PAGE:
4. To put it simply, we are concerned that with this long interval, far too many women will fall through the cracks. Will miss follow-ups. Will miss screening altogether. We are particularly concerned how this impacts the racial disparities that already plague this disease. We are concerned about any unintended consequences and want to make sure they are fully understood and vetted by policy and guideline experts. 

The guidelines were just released by ACS in early August and are still being absorbed and debated across the cancer community. While these new guidelines point to the future of cervical cancer screening in a post-vaccine world, these changes will not be immediate. In fact, the guidelines specifically clarify that using HPV testing in combination with a Pap test (“co-testing”) every 5 years or Pap tests alone every 3 years “remain acceptable options for now, as not all labs have transitioned to primary HPV testing.” It is no surprise, however, that the downstream impact of broader HPV vaccination is a change in screening practices. But what doesn’t make sense is the lack of education to accompany these guideline recommendations.

Our Key Take-Away: Our Stories Have Never Been More Important

Now more than ever we need to elevate our voice, educate and share our stories. As cervical cancer survivors, we and we alone can speak with unique authority about the disease and how it affects lives.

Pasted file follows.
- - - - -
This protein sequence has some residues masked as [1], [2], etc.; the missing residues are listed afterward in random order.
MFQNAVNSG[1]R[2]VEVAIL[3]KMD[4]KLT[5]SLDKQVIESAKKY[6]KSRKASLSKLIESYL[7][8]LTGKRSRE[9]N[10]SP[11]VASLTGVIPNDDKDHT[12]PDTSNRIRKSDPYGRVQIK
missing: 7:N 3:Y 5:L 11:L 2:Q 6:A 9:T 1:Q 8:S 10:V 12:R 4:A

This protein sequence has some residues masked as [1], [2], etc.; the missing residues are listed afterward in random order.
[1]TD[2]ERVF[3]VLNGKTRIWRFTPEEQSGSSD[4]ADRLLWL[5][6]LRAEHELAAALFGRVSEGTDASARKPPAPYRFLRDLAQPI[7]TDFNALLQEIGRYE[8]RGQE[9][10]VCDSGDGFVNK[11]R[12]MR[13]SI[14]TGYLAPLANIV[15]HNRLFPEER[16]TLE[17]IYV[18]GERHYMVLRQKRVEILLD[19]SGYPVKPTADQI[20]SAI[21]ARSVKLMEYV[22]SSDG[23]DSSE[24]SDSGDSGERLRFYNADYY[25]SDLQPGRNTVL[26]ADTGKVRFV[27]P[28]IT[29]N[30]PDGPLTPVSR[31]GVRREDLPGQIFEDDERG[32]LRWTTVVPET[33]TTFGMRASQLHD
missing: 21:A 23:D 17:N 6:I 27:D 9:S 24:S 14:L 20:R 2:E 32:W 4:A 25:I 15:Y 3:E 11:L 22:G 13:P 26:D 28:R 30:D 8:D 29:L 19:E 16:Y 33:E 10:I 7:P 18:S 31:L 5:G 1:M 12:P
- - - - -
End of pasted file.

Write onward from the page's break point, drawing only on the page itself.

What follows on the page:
As a Cervivor community, we know the need for ongoing education about cervical cancer prevention and screening. We need more women to understand why they are getting screened, what Pap and HPV tests are looking for, what results mean, and what the recommended testing intervals are. We need to make sure that women appreciate that a change in recommended intervals for a pelvic exam does not mean the end of annual health visits. 

Importantly, we need to encourage and educate women to be proactive participants in their own health

To engage their health care providers in conversation. 

To ask questions and to seek clarifications. 

To engage in discussion and shared decision making with their healthcare team. 

To trust their bodies if they feel like something isn’t right. 

With policymakers, we need to ensure that within any guideline shift there is room for consultation and shared decision-making for women and their healthcare providers. 

Rest assured, your Cervivor leadership is in the process of engaging in discussions with policymakers, providers and experts to seek clarity and fully understand the guidance and its impacts. But what remains essential is our proactivity in sharing our stories. In being the voice and face of cervical cancer. In making the disease real and un-ignorable and un-stigmatized. In being a force of education. 

ACS may have new statistics, but we have the stories. And our stories have power. Our stories tell the “why” behind screening. Our stories are what make screening relevant to women. 

Now more than ever, share your story. 

Remind women to keep up with their annual health exams and cervical cancer screenings, at whatever interval they’ve discussed with their provider. 

Encourage young women to get the HPV vaccine. Encourage parents to get their tween and teenage girls and boys vaccinated.

Our stories and voices have an impact. Our stories help educate women. Our stories help inform policy. 

Our stories will help end cervical cancer.